baby animals quilt

June 26, 2017








The baby quilt is finished!  It is adorable and the kids were thrilled!  My girlfriends gave them a baby shower a few weeks ago and when it was opened, I confess to getting teary eyed.  I was so happy to see my son and his darling wife be so thrilled with the gift, knowing they were part of a 16 year old tradition.  My book club friends (of over 40 years) started making group baby quilts for our first grandchild of each of our children.  So far we have made 14 baby quilts and it's possible we may make one or two more!  Over the years my son has seen me be part of this quilt making process and it was fantastic to see a 34 year old man get excited about the idea that his baby was going to be part of this tradition. Sigh. I simply love this time in my life. The quilt is now hanging on the side of the crib, waiting for the little guy to be born!



A group baby quilt is not that difficult and can be made by women with all skill levels.  You may need one expert in the group to guide you, but not everyone needs to be good at sewing, just enthusiastic!  We like to give ourselves at least 3-4 months to make a quilt. Below are the general directions to make a 40" x 52" (approximate size) 12 block baby quilt. 

Just for ease of making, we make all our baby quilts exactly the same. This consistency and familiarity makes participation easier for the less experienced sewers.  Each baby quilt is made up of 12 embroidered squares connected with lattice strips and connecting blocks. However, they all look completely different because of their color choices and embroidery design choices. We've never made one that hasn't been adorable. To start, the new grandma-to-be and the new mom-to-be pick out a simple embroidery pattern from Aunt Martha's Transfers.  Usually the fabric store carries them, but if not, they are available online. Tessa chose baby animals in cross-stitch.  

Go shopping: Next, with pattern in hand, head to the fabric store and pick out 3-4 fabrics: white for the blocks, a color for the lattice strips and another for the small connecting blocks, then finally the backing fabric. Use only highest quality 100% cotton suitable for quilting. The lady at the shop can help you figure out how much yardage you need, but for this size, we get 2 yds. white for the squares, 2 yds. fabric for the backing, ½ yd. for the connecting blocks and 1 yd. for the lattice strips. Also, get a dozen or so DMC Six-Strand Embroidery Floss in at least 6 favorite colors.  Make sure you get black and red for the eyes and mouth if you are making animals.  You'll also need 3 packages of Wrights Bias Tape Wide Single Fold (do not get anything else, not even the quilt binding, trust me, the Wide Single Fold is best), thin baby quilt sized poly batting, and a spool of matching thread for piecing plus one spool of white or off-white hand quilting thread. Also, everyone needs an embroidery hoop, several embroidery needles, several quilting needles, a threader, and a thimble.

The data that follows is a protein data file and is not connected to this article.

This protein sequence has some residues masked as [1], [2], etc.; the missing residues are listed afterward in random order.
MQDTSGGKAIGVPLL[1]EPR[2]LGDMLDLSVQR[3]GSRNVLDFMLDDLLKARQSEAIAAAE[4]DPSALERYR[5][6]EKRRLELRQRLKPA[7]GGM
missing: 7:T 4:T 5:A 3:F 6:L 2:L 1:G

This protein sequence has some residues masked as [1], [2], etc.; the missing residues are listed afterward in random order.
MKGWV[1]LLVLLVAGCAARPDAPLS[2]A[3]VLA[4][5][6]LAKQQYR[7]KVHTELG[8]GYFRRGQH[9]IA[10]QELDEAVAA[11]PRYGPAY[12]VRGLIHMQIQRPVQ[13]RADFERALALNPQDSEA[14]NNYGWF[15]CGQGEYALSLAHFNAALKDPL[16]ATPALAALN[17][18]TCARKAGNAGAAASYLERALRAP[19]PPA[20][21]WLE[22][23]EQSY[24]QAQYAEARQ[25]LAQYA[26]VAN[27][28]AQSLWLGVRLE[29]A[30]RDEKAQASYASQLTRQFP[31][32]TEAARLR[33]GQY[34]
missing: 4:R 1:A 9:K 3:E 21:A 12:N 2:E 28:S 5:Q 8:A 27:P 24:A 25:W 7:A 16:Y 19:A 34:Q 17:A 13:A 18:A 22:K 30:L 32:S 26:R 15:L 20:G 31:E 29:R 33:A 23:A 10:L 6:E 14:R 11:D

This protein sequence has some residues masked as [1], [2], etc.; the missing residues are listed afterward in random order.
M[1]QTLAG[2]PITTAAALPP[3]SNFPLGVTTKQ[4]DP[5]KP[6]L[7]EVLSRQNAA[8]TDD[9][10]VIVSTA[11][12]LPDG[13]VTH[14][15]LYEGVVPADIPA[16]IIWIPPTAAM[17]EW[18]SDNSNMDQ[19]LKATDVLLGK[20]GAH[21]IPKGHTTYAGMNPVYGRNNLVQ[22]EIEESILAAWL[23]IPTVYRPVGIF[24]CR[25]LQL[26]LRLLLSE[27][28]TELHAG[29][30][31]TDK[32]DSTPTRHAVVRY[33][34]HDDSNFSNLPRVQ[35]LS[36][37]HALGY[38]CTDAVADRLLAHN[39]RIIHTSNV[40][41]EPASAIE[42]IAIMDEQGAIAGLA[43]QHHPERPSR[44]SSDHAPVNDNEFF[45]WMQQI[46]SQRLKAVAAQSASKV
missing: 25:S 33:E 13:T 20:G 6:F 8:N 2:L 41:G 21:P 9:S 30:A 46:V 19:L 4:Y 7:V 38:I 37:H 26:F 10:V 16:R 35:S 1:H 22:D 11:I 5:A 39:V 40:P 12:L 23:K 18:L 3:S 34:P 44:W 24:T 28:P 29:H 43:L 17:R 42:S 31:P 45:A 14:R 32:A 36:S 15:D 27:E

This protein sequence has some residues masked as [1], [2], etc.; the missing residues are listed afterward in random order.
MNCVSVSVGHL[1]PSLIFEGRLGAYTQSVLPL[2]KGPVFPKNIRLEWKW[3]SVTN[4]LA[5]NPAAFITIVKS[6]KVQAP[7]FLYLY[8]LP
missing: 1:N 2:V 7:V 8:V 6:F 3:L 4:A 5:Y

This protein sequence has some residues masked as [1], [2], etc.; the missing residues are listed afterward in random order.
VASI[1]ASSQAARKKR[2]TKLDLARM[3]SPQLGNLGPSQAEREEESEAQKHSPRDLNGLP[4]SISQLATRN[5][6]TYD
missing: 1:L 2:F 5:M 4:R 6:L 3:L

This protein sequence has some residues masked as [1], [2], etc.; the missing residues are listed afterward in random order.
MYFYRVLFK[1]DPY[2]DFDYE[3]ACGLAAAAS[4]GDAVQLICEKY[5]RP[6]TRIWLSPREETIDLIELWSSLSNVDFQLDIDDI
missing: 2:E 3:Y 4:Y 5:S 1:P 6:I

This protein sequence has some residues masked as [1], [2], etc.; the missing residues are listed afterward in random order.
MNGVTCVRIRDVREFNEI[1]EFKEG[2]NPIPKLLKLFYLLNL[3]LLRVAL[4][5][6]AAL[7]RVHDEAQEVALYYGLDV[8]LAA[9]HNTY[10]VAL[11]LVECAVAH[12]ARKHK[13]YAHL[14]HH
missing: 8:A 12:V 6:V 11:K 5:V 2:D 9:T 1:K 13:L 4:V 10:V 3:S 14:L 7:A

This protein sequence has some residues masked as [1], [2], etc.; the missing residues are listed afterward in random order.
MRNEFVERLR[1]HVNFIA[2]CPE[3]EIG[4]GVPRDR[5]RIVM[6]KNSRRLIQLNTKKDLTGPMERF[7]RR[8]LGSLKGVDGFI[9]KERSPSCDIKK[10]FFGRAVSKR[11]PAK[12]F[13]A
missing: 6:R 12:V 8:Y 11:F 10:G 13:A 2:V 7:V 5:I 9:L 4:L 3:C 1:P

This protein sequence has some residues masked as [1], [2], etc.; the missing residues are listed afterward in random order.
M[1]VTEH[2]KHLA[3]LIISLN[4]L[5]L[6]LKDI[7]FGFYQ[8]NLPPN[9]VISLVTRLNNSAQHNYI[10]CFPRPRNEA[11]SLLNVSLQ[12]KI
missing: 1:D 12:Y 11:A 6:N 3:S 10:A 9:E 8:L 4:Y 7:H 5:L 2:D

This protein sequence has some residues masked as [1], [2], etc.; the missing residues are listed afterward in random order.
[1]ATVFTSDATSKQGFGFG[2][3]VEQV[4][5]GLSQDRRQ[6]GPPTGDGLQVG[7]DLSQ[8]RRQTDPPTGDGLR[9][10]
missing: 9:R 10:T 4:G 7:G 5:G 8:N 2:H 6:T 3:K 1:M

The mother-to-be won't see the baby quilt again until it's finished!

Cut the Fabric: Machine wash and tumble dry all fabric. Iron if necessary. Cut off selvage edges and throw out. Cut out the white squares large enough to fit the design, making sure to add plenty of extra room around each design.  Using the package directions, carefully iron on the transfer designs. With the corresponding colors, cut lattice strips and connecting blocks, also adding a ¼" seam all around.  These are the sizes we cut:
→12 white blocks, 9 ½" x 9 ½"
    You can cut them larger to help with embroidery; the final trimmed size is 9 ½" square.
→31 lattice strips, 9 ½" x 3 ½"
→20 connecting squares, 3 ½" x 3 ½"

(A rotary cutter and self-healing mat are helpful for cutting!)

Embroidery: We are 6 women and always make a 12 block quilt, giving each of us 2 designs to embroider, then later, to quilt.  Invite your friends over, hand them each 2 squares and enough embroidery floss for each design, plus needles and other supplies.  Give a little embroidery lesson if necessary.  Stem stitch, outline stitch, lazy daisy stitch and French knots are the most common embroidery stitches. Directions can be found online. Give them a finish date, usually two weeks is sufficient.